Poker Omnibus W50P

Home Up

"Championship Hold'em Tournament Hands" Review

[Hide Overview]

TitleChampionship Hold'em Tournament Hands
AuthorTom McEvoy and T.J. Cloutier
Year2003 (2005 edition)
Skill LevelBeginner (strategy)/Any (hand recaps)
ProsSolid, basic advice on playing Limit and No-Limit Hold 'Em. Excellent collection of important WSOP Main Event hands.
ConsOver half of the book is on Limit Hold 'Em, and all of the advice is a bit tight for modern play.
Rating3.0 (2.5 for the strategy and 4.0 for the hands)

Table of Contents
[Hide Table of Contents]

19Limit Hold'em Hands
24Big Pairs
45Big Connectors
64Medium Connectors
77Medium Pairs
90Small Pairs
102Small Connectors
105Big-Little Suited
112One-Gap Hands
120Two-Gap Hands
129Three-Gap Hands
139Playing the Blinds
144Playing Against Super-Aggressors
151No-Limit Hold'em Hands
197Two Queens
202Two Jacks
213Ace-Wheel Card
219Two Tens
224Middle Pairs
226Small Pairs
231Middle Suited Connectors
236The "7-2" Factor
239Building Your Stack
245Key Concepts Learned at the World Series of Poker
249WSOP Concepts From 1978
254WSOP Concepts From 1979
260WSOP Concepts From 1981
267WSOP Concepts From 1982
269WSOP Concepts From 1983
272WSOP Concepts From 1984
274WSOP Concepts From 1985
277WSOP Concepts From 1987
280WSOP Concepts From 1988
282WSOP Concepts From 1990
285WSOP Concepts From 1991
290WSOP Concepts From 1992
298WSOP Concepts From 1993
300WSOP Concepts From 1994
305WSOP Concepts From 1995
309WSOP Concepts From 1997
318WSOP Concepts From 1998
324WSOP Concepts From 2000
330WSOP Concepts From 2001
335WSOP Concepts From 2002
347Tournament Poker Terms

Note: actual Table of Contents go one level deeper.

[Hide Review]

Championship Hold'em Tournament Hands is really two books in one. Fortunately, the strategy sections were written by a WSOP Main Event winner, Tom McEvoy. Unfortunately, over half of his chapters discuss Limit Hold 'Em. Fortunately, even without those, the book still has over 200 pages. Unfortunately, the 1983 champ spends 22 of them on how to play a pair of Aces in the hole, a hand you'll only get once every 221 hands. Fortunately, T.J. Cloutier's part of the book on important tournament hands is excellent. Unfortunately, he fills less than a third of the book. Fortunately, most of the hands are the pivotal hands from the World Series of Poker Main Event. Unfortunately, he only covers 1978 to 2001, so an entire decade was already missing when the book was published (and now it's less than half of the years).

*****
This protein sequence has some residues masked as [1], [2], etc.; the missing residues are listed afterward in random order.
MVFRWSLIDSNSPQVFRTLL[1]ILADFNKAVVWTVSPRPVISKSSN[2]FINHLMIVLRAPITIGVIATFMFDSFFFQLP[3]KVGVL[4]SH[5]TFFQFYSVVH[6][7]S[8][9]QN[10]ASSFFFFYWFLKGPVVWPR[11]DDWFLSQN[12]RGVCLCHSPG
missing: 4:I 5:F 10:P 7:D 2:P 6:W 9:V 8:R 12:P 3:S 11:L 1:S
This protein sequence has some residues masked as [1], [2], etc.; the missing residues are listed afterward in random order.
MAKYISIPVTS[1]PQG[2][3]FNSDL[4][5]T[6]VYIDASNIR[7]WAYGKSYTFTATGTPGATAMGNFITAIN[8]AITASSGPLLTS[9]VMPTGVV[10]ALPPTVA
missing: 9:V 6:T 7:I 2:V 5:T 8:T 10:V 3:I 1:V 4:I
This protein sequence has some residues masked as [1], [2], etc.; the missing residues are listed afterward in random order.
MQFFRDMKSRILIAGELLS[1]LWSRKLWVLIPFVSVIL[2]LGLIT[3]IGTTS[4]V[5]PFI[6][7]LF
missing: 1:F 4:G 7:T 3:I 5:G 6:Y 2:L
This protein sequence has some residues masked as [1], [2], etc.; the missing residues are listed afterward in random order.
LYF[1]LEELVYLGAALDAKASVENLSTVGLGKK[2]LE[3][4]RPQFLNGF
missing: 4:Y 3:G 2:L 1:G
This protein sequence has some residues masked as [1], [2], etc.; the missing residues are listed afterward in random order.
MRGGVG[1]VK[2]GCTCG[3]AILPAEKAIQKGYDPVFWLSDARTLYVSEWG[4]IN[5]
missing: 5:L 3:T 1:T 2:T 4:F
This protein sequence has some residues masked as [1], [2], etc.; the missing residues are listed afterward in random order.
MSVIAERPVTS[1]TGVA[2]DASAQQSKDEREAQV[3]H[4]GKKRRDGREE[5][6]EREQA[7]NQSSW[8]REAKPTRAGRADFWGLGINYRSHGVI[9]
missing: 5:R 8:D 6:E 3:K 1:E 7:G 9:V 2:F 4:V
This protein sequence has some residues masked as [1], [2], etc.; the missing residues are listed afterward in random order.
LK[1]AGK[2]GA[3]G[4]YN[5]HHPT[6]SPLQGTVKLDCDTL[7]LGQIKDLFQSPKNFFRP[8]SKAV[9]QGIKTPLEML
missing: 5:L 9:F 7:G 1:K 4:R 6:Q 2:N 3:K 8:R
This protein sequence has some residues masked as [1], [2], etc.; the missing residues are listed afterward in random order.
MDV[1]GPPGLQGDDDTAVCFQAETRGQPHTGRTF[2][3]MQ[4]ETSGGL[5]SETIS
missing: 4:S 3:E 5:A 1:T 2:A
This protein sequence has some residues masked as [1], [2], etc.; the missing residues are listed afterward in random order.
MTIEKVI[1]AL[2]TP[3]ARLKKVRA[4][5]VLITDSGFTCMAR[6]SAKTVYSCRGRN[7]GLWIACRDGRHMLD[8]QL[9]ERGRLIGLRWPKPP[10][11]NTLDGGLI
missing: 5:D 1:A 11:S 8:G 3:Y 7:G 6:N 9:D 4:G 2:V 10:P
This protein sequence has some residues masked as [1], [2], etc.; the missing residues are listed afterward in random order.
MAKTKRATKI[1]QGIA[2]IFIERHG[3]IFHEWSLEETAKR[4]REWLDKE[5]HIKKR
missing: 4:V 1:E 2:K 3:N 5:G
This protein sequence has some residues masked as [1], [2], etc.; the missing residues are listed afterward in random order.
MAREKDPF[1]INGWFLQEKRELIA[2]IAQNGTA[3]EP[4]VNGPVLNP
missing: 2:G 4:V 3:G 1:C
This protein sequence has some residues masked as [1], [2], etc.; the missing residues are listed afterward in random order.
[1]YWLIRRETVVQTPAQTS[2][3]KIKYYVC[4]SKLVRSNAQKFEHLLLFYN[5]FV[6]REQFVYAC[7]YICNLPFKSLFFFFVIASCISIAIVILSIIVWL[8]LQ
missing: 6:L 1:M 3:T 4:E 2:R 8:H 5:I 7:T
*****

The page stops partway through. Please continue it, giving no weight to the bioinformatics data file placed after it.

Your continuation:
McEvoy wants you to play supertight, especially in early position. Players he described as "Super Aggressors" then would be considered about average now.

For No-Limit Hold 'Em, McEvoy dedicates a short section to each of the top nine hands (Aces through Tens, Ace-King to Ace-Jack, and King-Queen)1 plus Ace-Wheel,2 Middle Pairs, Small Pairs, and Middle Suited Connectors, with everything else folded. Some of these sections are split into Early, Middle, Late Position, and occasionally the Blinds. This means the advice, as accurate as it may be, is very brief. In general, McEvoy recommends playing very tightly, which is certainly an appropriate beginner's strategy.

The advice is very heavy on preflop hand selection and very light on everything after that. The implication is that if you pick the right hands to play, good results will follow. More about postflop play would have been useful.

The second part of the book covers 44 key hands from the WSOP Main Event plus one from the 2002 Four Queens Classic.3

About a quarter of these hands are the final hands of the event. Cloutier gives the back story where it's relevant, includes most of the details like blind, stack, and bet sizes, and offers some analysis of the play of some of the most important hands in the history of poker.

Note: McEvoy and Cloutier also released Championship 107 Hold'Em Tournament Hands in 2003 with much of the same material but organized differently (Limit Hold 'Em starting hands, WSOP Main Event final table hands by number of players remaining, and No-Limit Hold 'Em starting hands). It has more hands if you're primarily interested in the WSOP history but also contains many more errors and appears to be the earlier book.

[Show Errata]